So you’ve adopted your dog. Start working on boundaries.
I say this for a multitude of reasons but mostly because we’re at home right now. When life picks up back to normal, we’re not going to have time to dedicate to laying that foundation for little routines and training with our newly adopted animals. Form that human-to-animal connection, work with your dog, train your dog, repeat commands, and then give them treats as a reward when they do so. All of that is good for them and makes them feel safe and makes them turn to you. A lot of people unfortunately look at any kind of training or disciplinary action as being mean or unfair, and I get it, but it’s actually the opposite.
It all goes back to that enrichment word, doing basic training, whether it’s sit, stay, calm down, silly stuff, or whatever uses their brain, they have to figure out what you’re saying, and you get to teach them how to get there.
This will be a very important decision in your life.
Moments you share with your pet always include love and comic relief. It makes life less heavy. And it also makes you get up and get out. You can’t just wallow in whatever you’re dealing with. You have to go for walks every day. You have to smile and wave at neighbours. Oftentimes other people with dogs – especially on your block – stop and chit chat, even. So it’s also helpful with social stuff and can lead to such an understanding of life through these animals’ eyes.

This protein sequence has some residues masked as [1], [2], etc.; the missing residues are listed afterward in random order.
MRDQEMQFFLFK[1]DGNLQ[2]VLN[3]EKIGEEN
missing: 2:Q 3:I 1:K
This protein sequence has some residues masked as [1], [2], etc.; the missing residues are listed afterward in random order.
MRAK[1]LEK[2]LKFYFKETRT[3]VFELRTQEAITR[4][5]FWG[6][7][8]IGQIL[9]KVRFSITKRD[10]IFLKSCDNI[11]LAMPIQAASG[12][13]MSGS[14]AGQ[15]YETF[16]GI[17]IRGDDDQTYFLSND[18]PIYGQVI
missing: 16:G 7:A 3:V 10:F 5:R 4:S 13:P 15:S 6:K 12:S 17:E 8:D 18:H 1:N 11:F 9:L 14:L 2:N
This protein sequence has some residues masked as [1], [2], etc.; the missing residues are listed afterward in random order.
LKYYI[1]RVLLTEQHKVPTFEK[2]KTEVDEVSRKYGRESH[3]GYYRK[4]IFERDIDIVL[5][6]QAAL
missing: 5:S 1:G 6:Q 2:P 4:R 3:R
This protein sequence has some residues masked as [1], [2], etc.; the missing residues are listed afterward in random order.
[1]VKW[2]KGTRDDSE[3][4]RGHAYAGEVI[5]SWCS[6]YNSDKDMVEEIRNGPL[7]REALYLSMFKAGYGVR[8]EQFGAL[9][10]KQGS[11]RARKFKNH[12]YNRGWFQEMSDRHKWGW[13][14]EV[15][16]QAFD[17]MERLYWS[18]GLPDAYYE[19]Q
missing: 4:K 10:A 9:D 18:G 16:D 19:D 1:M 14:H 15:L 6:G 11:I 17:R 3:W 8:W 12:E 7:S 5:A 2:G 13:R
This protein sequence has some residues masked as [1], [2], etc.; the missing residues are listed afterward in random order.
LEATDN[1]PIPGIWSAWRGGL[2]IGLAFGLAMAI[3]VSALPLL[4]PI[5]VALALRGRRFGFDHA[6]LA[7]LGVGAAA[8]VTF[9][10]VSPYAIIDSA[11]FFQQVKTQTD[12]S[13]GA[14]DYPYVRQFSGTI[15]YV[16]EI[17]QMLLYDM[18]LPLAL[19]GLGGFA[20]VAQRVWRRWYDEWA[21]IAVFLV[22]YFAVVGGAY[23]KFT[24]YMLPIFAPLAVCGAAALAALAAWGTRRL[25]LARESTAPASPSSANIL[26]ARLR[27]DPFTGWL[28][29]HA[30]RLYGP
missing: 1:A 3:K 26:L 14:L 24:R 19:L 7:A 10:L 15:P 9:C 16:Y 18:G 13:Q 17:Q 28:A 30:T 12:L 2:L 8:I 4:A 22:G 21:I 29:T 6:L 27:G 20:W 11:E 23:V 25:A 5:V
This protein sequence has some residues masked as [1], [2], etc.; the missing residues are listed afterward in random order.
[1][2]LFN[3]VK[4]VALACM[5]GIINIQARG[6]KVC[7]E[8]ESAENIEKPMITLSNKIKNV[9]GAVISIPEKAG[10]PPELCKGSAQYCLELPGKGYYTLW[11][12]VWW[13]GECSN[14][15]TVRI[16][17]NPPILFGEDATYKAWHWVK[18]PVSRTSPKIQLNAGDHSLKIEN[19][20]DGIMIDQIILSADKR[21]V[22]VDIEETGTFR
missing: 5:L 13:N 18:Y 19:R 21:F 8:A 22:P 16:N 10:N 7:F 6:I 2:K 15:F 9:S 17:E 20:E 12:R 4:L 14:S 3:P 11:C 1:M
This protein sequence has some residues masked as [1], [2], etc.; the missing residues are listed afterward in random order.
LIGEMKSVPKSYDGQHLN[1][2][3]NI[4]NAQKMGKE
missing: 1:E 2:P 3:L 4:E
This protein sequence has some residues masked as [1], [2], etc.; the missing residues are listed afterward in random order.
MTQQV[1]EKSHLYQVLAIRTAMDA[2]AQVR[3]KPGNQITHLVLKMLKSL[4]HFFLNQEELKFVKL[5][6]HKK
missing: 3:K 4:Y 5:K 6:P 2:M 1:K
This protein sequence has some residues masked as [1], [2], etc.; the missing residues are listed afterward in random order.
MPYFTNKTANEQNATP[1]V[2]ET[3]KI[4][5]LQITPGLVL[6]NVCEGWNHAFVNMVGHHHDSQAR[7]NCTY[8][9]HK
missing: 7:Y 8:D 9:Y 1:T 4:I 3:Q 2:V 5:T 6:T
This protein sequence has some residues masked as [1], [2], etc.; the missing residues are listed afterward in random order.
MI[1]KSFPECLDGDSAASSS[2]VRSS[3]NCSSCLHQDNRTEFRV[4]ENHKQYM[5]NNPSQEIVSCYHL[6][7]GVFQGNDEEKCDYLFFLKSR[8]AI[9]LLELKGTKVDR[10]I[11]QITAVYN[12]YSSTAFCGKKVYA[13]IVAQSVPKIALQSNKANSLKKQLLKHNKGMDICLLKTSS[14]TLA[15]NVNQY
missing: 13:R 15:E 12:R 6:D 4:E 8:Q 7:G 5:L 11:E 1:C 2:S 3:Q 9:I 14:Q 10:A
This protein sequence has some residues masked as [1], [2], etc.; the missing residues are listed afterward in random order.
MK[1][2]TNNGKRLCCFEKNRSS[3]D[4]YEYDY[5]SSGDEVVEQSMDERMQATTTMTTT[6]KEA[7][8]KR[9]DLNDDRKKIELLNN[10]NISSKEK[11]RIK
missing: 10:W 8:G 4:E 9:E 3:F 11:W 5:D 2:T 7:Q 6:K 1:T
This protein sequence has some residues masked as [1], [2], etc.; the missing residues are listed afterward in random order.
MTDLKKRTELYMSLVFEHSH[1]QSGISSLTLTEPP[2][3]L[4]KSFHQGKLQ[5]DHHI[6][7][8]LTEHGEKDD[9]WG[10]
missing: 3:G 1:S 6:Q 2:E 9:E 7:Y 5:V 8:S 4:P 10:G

You learn so much more about patience, and dealing with different personalities by helping the underdogs – or under-humans – of the world when you rescue an animal because you have to sometimes stop yourself and think of life through their eyes. If you’re trying to get them to do something or not do something and if they’re not listening, sometimes you have to change your approach and kind of think outside the box for a second and understand why they’re doing something or not doing it the way you look at life. To me there is nothing more fulfilling.
If you don’t find your perfect pup today, be patient – there’s one out there for you.
For people who are interested in adopting right now, especially because of the crisis and how it’s changing how things are being done, a lot of people will get frustrated with how tedious the process can be. I would urge people to remember that the ripple effects of this pandemic are going to be ongoing, especially when it comes to animals – because people, as they have lost money or continue to lose money or have to take pay cuts to their job, they’re not going to be able to afford their animals. So long story short, if you can’t find the animal and your dreams today, keep the search up because in the next – I would say even year – there are going to be so many animals that are going to need our help. Don’t get frustrated if it’s not the right time, keep it up.
Is it too early for me to create my pet Instagram page? Thank you for the sage advice, Larissa.